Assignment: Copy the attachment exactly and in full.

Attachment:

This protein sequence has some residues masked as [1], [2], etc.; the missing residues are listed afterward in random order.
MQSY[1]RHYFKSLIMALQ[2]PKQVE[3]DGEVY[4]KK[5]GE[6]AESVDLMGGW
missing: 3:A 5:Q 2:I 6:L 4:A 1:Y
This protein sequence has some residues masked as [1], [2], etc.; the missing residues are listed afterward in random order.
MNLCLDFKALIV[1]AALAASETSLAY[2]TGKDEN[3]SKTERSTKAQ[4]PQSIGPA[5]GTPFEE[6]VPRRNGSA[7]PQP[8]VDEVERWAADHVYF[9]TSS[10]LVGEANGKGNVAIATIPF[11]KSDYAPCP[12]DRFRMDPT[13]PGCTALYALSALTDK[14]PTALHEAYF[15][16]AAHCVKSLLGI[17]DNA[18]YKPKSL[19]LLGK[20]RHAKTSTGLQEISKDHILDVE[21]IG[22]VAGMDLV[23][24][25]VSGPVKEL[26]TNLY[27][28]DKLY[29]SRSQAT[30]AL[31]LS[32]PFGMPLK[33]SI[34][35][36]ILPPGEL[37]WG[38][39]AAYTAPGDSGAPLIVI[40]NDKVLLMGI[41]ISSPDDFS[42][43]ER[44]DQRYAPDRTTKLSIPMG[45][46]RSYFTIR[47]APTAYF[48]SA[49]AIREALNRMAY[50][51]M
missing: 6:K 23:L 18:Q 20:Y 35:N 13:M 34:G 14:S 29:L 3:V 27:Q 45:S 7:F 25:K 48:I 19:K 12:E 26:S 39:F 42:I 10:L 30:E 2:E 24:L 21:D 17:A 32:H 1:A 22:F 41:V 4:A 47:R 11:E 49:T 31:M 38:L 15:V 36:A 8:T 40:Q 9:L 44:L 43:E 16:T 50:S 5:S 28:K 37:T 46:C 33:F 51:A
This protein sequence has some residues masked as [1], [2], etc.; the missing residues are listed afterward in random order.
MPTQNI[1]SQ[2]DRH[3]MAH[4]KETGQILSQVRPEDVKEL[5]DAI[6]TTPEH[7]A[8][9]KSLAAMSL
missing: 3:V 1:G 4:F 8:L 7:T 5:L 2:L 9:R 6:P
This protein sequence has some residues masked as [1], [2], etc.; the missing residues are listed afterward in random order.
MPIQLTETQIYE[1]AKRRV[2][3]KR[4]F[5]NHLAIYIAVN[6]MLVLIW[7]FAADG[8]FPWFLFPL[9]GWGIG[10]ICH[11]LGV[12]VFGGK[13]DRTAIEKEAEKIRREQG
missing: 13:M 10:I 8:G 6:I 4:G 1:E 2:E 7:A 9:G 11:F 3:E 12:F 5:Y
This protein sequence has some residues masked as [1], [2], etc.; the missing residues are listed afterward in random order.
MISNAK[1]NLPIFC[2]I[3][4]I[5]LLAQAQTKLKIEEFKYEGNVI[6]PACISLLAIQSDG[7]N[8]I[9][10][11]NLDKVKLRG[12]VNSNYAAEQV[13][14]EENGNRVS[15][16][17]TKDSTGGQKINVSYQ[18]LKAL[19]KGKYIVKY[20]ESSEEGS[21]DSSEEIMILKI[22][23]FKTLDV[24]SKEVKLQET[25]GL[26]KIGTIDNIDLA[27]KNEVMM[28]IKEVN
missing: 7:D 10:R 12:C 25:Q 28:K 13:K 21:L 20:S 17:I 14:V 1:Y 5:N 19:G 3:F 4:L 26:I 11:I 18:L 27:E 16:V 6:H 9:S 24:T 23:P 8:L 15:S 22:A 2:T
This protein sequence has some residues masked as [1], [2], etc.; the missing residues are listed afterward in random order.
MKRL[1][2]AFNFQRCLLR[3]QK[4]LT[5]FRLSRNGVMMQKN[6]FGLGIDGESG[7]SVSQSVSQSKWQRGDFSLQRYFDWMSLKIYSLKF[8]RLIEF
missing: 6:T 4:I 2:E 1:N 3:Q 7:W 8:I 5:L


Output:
This protein sequence has some residues masked as [1], [2], etc.; the missing residues are listed afterward in random order.
MQSY[1]RHYFKSLIMALQ[2]PKQVE[3]DGEVY[4]KK[5]GE[6]AESVDLMGGW
missing: 3:A 5:Q 2:I 6:L 4:A 1:Y
This protein sequence has some residues masked as [1], [2], etc.; the missing residues are listed afterward in random order.
MNLCLDFKALIV[1]AALAASETSLAY[2]TGKDEN[3]SKTERSTKAQ[4]PQSIGPA[5]GTPFEE[6]VPRRNGSA[7]PQP[8]VDEVERWAADHVYF[9]TSS[10]LVGEANGKGNVAIATIPF[11]KSDYAPCP[12]DRFRMDPT[13]PGCTALYALSALTDK[14]PTALHEAYF[15][16]AAHCVKSLLGI[17]DNA[18]YKPKSL[19]LLGK[20]RHAKTSTGLQEISKDHILDVE[21]IG[22]VAGMDLV[23][24][25]VSGPVKEL[26]TNLY[27][28]DKLY[29]SRSQAT[30]AL[31]LS[32]PFGMPLK[33]SI[34][35][36]ILPPGEL[37]WG[38][39]AAYTAPGDSGAPLIVI[40]NDKVLLMGI[41]ISSPDDFS[42][43]ER[44]DQRYAPDRTTKLSIPMG[45][46]RSYFTIR[47]APTAYF[48]SA[49]AIREALNRMAY[50][51]M
missing: 6:K 23:L 18:Q 20:Y 35:N 13:M 34:G 14:S 29:L 3:V 27:Q 45:S 7:F 25:K 48:I 19:K 12:E 26:S 39:F 42:I 10:L 30:E 2:E 24:L 21:D 17:A 32:H 1:A 22:F 41:V 4:A 47:R 11:E 49:T 31:M 38:L 15:V 36:A 8:T 40:Q 9:L 44:L 43:E 16:T 50:S 5:S 28:K 37:T 46:C 33:F 51:A
This protein sequence has some residues masked as [1], [2], etc.; the missing residues are listed afterward in random order.
MPTQNI[1]SQ[2]DRH[3]MAH[4]KETGQILSQVRPEDVKEL[5]DAI[6]TTPEH[7]A[8][9]KSLAAMSL
missing: 3:V 1:G 4:F 8:L 7:T 5:L 2:L 9:R 6:P
This protein sequence has some residues masked as [1], [2], etc.; the missing residues are listed afterward in random order.
MPIQLTETQIYE[1]AKRRV[2][3]KR[4]F[5]NHLAIYIAVN[6]MLVLIW[7]FAADG[8]FPWFLFPL[9]GWGIG[10]ICH[11]LGV[12]VFGGK[13]DRTAIEKEAEKIRREQG
missing: 13:M 10:I 8:G 6:I 4:G 1:E 2:E 7:A 9:G 11:F 3:E 12:F 5:Y
This protein sequence has some residues masked as [1], [2], etc.; the missing residues are listed afterward in random order.
MISNAK[1]NLPIFC[2]I[3][4]I[5]LLAQAQTKLKIEEFKYEGNVI[6]PACISLLAIQSDG[7]N[8]I[9][10][11]NLDKVKLRG[12]VNSNYAAEQV[13][14]EENGNRVS[15][16][17]TKDSTGGQKINVSYQ[18]LKAL[19]KGKYIVKY[20]ESSEEGS[21]DSSEEIMILKI[22][23]FKTLDV[24]SKEVKLQET[25]GL[26]KIGTIDNIDLA[27]KNEVMM[28]IKEVN
missing: 7:D 10:R 12:C 25:Q 28:K 13:K 21:L 20:S 17:I 14:V 1:Y 5:N 19:G 3:F 4:L 26:I 11:I 18:L 27:E 16:V 6:H 9:S 24:T 23:P 8:L 15:S 22:A 2:T
This protein sequence has some residues masked as [1], [2], etc.; the missing residues are listed afterward in random order.
MKRL[1][2]AFNFQRCLLR[3]QK[4]LT[5]FRLSRNGVMMQKN[6]FGLGIDGESG[7]SVSQSVSQSKWQRGDFSLQRYFDWMSLKIYSLKF[8]RLIEF
missing: 6:T 4:I 2:E 1:N 3:Q 7:W 8:I 5:L